Some banking regulatory requirements easing

ASSISTING CUSTOMERS: Bank teller Kayla Beauvais, left, helps Jacqueline Daigneault of Cumberland at the Citizens Bank branch in town at 2000 Mendon Road. / PBN PHOTO/MICHAEL SALERNO
ASSISTING CUSTOMERS: Bank teller Kayla Beauvais, left, helps Jacqueline Daigneault of Cumberland at the Citizens Bank branch in town at 2000 Mendon Road. / PBN PHOTO/MICHAEL SALERNO

A decade after the financial crisis, the banking industry appears to be in great shape. Profits are way up and some of the regulatory requirements enacted in response to the crisis are on the way out, which has some federal regulators concerned.

One of the changes – called a Notice of Proposed Rulemaking – before the Federal Deposit Insurance Corp. would reduce the liquidity requirements for banks with assets between $100 billion and $700 billion.

“This would, in my view, unnecessarily weaken a central post-crisis prudential protection for the financial system and place the Deposit Insurance Fund at greater risk,” FDIC board member Martin Gruenberg said in a recent statement opposing the change.

Another change would allow banks with assets between $250 billion and $700 billion to opt out of a requirement to account in their capital for unrealized gains and losses on securities – known as “accumulated other comprehensive income.”

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“The failure to account for unrealized losses on securities in bank capital during the crisis allowed banks to appear more strongly capitalized than they actually were,” Gruenberg said.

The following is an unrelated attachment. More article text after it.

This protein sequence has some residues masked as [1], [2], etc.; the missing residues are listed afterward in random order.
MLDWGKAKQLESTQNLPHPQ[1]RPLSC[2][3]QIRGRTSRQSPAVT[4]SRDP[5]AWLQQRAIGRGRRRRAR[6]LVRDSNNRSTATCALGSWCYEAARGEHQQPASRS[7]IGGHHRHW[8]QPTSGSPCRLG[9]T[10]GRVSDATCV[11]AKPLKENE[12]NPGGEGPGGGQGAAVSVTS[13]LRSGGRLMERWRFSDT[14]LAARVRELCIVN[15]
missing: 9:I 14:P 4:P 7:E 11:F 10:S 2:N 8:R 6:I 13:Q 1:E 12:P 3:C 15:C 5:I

The more stringent post-crisis rules still would apply to the largest banks – those with assets greater than $700 billion, known as “global systemically important banks.” Bank of America Corp., for example, falls into that category. However, the eased regulations would apply to smaller, yet prominent banks in Rhode Island such as Providence-based Citizens Bank and Boston-based Santander Bank.

“Citizens is basically supportive of the NPR,” the bank said in a statement. “The NPR defines appropriate criteria and thresholds to distinguish between financial institutions’ risk and, as developed, a thoughtful and tailored regulatory framework based on these underlying risk criteria and thresholds.”

Citizens also indicated it would remain diligent with its underwriting and accounting standards.

“Regardless of any potential compliance and related risk,” the bank said, “Citizens will continue to maintain its current risk-management practices, consistent with both best practices and our defined risk appetite.”

FDIC Chairwoman Jelena McWilliams seems to agree with Citizens, saying the changes would allow for “more finely tailoring” capital and liquidity requirements for banks based on their size, risk profile and systemic footprint.

“Our largest, most systemically important banks would continue to be subject to the most rigorous standards, and their smaller, less systemically important peers would be subject to standards tailored to their risk profile,” McWilliams said.